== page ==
The Respondent states that despite the Complainantís claim to have established a trade-marked brand that is well-known throughout the world, neither the Respondent nor anyone else he asked had never heard of any such brand. The Respondent further submits that at the time the STOP procedures were initiated the Respondent had never heard of the Complainant.

The Respondent rejects the Complainantís submissions that the Respondent has no rights or legitimate interest in the domain name. The Respondent rejects the Complainantís submissions that the fact that the Respondent did not file an IP claim indicates any lack of rights or legitimate interest in the said domain name.

The Respondent states that "Patrick" has been his name since birth. He claims not only to have a legitimate interest in conducting business in his own name but states that he also has a legal right so to do.

The Respondent submits that the name "Patrick" is a commonplace male personal name and as such it cannot be identified with any brand or product. The Respondent alleges that confusion already exists because the characteristics of the name "Patrick" are too general and he submits that it is highly unlikely that his own ownership of the domain name <patrick.biz> will evoke any more confusion.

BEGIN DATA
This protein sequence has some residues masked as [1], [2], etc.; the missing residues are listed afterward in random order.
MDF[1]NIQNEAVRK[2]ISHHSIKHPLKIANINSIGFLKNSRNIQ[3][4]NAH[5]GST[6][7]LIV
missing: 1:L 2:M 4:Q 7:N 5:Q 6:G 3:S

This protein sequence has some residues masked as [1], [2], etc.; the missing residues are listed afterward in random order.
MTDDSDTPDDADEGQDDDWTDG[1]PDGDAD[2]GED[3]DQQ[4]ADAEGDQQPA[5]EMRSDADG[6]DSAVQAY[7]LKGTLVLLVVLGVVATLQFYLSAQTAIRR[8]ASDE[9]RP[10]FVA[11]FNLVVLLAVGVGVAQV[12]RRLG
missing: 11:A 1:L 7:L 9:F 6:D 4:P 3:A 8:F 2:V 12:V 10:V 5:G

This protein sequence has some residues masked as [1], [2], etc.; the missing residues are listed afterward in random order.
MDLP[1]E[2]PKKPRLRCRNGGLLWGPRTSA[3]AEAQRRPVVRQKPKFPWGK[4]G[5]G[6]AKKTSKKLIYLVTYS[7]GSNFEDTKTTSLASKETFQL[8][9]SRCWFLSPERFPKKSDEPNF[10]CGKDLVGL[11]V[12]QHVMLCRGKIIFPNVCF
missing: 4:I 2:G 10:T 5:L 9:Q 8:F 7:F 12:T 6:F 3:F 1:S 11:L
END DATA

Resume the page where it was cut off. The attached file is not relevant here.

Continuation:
The Respondent states that a search on the GOOGLE search engine produces almost 8 million results. There is a large number of individual businesses, private persons and corporations with the name PATRICK and the Respondent has submitted examples of these.

The Respondent points to the fact that the Complainantís above domain name registrations for <patrick.dk> and <patrick.it> are in ccTLDs and not in gTLDs.

Finally the Respondent refers to STOP Rule 3a and states that the Respondent submitted its Complaint 55 days after the date on which the Respondent registered the <patrick.biz> domain name. STOP Rule 3a states that the Complainant shall submit its complaint to the Provider of its choice within twenty (20) calendar days of being notified by the Registry Operator of is challenge priority in accordance with the STOP Rules and the STOP. The Respondent states that it is doubtful that the Registry Operator waited a full month before notifying the Complainant.

 

6. Discussion and Findings

The Tests

In accordance with paragraph 4(a) of the STOP, the Complainant must prove that:

(i) the domain name in dispute is identical to a trademark or service mark in which the Complainant has rights; and

(ii) the Respondent has no rights or legitimate interests in respect of the domain name; and

(iii) the domain name has been registered or is being used in bad faith.

The Complainantís Rights

This Administrative Panel accepts that the Complainant has established that it has rights in the trademark PATRICK, based inter alia on its French trademark registration and its extensive reputation.

As the domain name in dispute is identical to the Complainantís said trademark the Complainant has satisfied the first element of the test in paragraph 4(a) of STOP.

The Respondentís Rights

According to the information in the WHOIS database, as provided by the Complainant as an annex to the Complaint, the Respondent registered the domain name in the name "PF". The Respondent claims that he has been known by the name "Patrick" since birth.